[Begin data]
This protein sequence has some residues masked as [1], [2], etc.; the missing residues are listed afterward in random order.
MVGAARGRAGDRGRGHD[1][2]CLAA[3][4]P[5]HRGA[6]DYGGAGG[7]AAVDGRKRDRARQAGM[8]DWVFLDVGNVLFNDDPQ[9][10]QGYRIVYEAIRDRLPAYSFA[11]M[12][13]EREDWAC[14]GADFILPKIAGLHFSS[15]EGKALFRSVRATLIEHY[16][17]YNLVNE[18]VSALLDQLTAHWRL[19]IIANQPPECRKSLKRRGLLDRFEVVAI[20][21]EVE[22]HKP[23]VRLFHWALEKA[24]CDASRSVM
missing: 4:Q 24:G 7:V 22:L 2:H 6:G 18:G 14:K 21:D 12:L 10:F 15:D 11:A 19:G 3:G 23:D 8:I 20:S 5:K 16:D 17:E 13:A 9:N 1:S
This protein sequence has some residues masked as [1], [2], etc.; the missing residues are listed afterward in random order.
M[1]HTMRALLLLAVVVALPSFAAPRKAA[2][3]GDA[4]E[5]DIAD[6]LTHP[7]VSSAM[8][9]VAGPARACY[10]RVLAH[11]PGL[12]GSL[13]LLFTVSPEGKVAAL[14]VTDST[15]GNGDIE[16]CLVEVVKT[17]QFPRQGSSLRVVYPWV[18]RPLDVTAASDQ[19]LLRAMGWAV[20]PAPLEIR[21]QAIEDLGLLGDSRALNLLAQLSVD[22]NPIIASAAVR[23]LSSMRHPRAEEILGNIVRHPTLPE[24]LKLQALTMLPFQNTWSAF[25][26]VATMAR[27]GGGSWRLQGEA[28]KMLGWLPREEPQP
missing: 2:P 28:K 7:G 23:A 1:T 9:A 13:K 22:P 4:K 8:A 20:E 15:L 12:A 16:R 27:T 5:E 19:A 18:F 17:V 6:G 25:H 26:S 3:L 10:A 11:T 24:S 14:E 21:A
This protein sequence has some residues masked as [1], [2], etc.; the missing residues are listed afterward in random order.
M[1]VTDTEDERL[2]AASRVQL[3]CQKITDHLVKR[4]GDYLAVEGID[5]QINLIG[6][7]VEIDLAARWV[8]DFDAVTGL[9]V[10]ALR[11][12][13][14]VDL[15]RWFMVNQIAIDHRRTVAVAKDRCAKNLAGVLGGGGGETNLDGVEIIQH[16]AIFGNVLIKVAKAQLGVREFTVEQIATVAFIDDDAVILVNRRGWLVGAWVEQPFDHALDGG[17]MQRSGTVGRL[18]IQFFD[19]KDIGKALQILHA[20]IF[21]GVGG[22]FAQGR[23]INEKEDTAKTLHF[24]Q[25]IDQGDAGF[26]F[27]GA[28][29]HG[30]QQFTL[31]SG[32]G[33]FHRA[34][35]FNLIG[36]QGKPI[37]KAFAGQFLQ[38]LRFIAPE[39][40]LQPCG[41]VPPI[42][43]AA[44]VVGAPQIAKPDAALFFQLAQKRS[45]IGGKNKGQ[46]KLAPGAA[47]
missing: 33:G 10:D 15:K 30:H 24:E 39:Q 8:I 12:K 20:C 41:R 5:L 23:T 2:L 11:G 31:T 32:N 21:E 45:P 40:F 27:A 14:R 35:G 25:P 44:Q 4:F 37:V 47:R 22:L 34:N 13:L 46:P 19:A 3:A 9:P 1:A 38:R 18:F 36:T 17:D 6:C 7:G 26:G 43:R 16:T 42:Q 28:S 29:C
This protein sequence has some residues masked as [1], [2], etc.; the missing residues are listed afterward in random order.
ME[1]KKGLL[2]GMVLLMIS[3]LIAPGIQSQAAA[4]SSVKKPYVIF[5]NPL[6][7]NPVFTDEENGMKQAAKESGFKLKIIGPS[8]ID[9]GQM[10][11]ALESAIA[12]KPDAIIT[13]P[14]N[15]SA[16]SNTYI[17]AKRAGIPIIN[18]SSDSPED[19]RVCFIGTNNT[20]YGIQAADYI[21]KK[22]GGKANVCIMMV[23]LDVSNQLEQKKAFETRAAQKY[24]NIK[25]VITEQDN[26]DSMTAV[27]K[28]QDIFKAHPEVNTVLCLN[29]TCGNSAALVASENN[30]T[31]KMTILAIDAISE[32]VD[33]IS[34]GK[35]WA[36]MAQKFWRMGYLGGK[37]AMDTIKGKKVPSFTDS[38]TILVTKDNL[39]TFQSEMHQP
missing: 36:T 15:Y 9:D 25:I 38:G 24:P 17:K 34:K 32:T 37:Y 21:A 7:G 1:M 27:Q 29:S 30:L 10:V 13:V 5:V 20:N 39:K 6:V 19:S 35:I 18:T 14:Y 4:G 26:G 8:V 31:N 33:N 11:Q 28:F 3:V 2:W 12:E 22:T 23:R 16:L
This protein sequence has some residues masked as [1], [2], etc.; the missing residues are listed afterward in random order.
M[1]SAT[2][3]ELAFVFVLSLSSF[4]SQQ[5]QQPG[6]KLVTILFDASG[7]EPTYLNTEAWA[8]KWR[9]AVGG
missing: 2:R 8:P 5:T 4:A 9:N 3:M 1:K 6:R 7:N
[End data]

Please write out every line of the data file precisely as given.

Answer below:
This protein sequence has some residues masked as [1], [2], etc.; the missing residues are listed afterward in random order.
MVGAARGRAGDRGRGHD[1][2]CLAA[3][4]P[5]HRGA[6]DYGGAGG[7]AAVDGRKRDRARQAGM[8]DWVFLDVGNVLFNDDPQ[9][10]QGYRIVYEAIRDRLPAYSFA[11]M[12][13]EREDWAC[14]GADFILPKIAGLHFSS[15]EGKALFRSVRATLIEHY[16][17]YNLVNE[18]VSALLDQLTAHWRL[19]IIANQPPECRKSLKRRGLLDRFEVVAI[20][21]EVE[22]HKP[23]VRLFHWALEKA[24]CDASRSVM
missing: 4:Q 24:G 7:V 22:L 2:H 6:G 18:G 14:K 21:D 12:L 10:F 15:D 11:A 19:G 3:G 23:D 8:I 20:S 5:K 16:D 17:E 13:A 9:N 1:S
This protein sequence has some residues masked as [1], [2], etc.; the missing residues are listed afterward in random order.
M[1]HTMRALLLLAVVVALPSFAAPRKAA[2][3]GDA[4]E[5]DIAD[6]LTHP[7]VSSAM[8][9]VAGPARACY[10]RVLAH[11]PGL[12]GSL[13]LLFTVSPEGKVAAL[14]VTDST[15]GNGDIE[16]CLVEVVKT[17]QFPRQGSSLRVVYPWV[18]RPLDVTAASDQ[19]LLRAMGWAV[20]PAPLEIR[21]QAIEDLGLLGDSRALNLLAQLSVD[22]NPIIASAAVR[23]LSSMRHPRAEEILGNIVRHPTLPE[24]LKLQALTMLPFQNTWSAF[25][26]VATMAR[27]GGGSWRLQGEA[28]KMLGWLPREEPQP
missing: 2:P 28:K 7:G 23:A 1:T 9:A 13:K 22:P 4:K 8:A 20:E 15:L 12:A 16:R 27:T 5:E 19:A 18:F 17:V 6:G 25:H 26:S 3:L 10:A 11:T 24:S 14:E 21:A
This protein sequence has some residues masked as [1], [2], etc.; the missing residues are listed afterward in random order.
M[1]VTDTEDERL[2]AASRVQL[3]CQKITDHLVKR[4]GDYLAVEGID[5]QINLIG[6][7]VEIDLAARWV[8]DFDAVTGL[9]V[10]ALR[11][12][13][14]VDL[15]RWFMVNQIAIDHRRTVAVAKDRCAKNLAGVLGGGGGETNLDGVEIIQH[16]AIFGNVLIKVAKAQLGVREFTVEQIATVAFIDDDAVILVNRRGWLVGAWVEQPFDHALDGG[17]MQRSGTVGRL[18]IQFFD[19]KDIGKALQILHA[20]IF[21]GVGG[22]FAQGR[23]INEKEDTAKTLHF[24]Q[25]IDQGDAGF[26]F[27]GA[28][29]HG[30]QQFTL[31]SG[32]G[33]FHRA[34][35]FNLIG[36]QGKPI[37]KAFAGQFLQ[38]LRFIAPE[39][40]LQPCG[41]VPPI[42][43]AA[44]VVGAPQIAKPDAALFFQLAQKRS[45]IGGKNKGQ[46]KLAPGAA[47]
missing: 33:G 10:D 15:K 30:H 24:E 39:Q 8:I 12:K 20:C 41:R 5:L 23:T 2:L 11:G 31:T 32:N 21:E 45:P 40:F 27:A 14:R 35:G 25:P 44:Q 4:F 37:V 47:R 22:L 34:N 13:L 46:P 19:A 3:A 9:P 1:A 38:R 18:F 36:T 17:D 6:C 7:G 26:G 43:R 16:T 42:Q 28:S 29:C
This protein sequence has some residues masked as [1], [2], etc.; the missing residues are listed afterward in random order.
ME[1]KKGLL[2]GMVLLMIS[3]LIAPGIQSQAAA[4]SSVKKPYVIF[5]NPL[6][7]NPVFTDEENGMKQAAKESGFKLKIIGPS[8]ID[9]GQM[10][11]ALESAIA[12]KPDAIIT[13]P[14]N[15]SA[16]SNTYI[17]AKRAGIPIIN[18]SSDSPED[19]RVCFIGTNNT[20]YGIQAADYI[21]KK[22]GGKANVCIMMV[23]LDVSNQLEQKKAFETRAAQKY[24]NIK[25]VITEQDN[26]DSMTAV[27]K[28]QDIFKAHPEVNTVLCLN[29]TCGNSAALVASENN[30]T[31]KMTILAIDAISE[32]VD[33]IS[34]GK[35]WA[36]MAQKFWRMGYLGGK[37]AMDTIKGKKVPSFTDS[38]TILVTKDNL[39]TFQSEMHQP
missing: 36:T 15:Y 9:D 25:I 38:G 24:P 17:K 34:K 32:T 37:Y 21:A 7:G 1:M 27:Q 29:S 30:L 10:V 13:V 5:V 20:N 39:K 6:V 19:S 35:I 18:T 14:Y 4:G 26:G 8:V 31:N 33:N 11:Q 28:F 3:V 2:W 12:E 22:T 23:R 16:L
This protein sequence has some residues masked as [1], [2], etc.; the missing residues are listed afterward in random order.
M[1]SAT[2][3]ELAFVFVLSLSSF[4]SQQ[5]QQPG[6]KLVTILFDASG[7]EPTYLNTEAWA[8]KWR[9]AVGG
missing: 2:R 8:P 5:T 4:A 9:N 3:M 1:K 6:R 7:N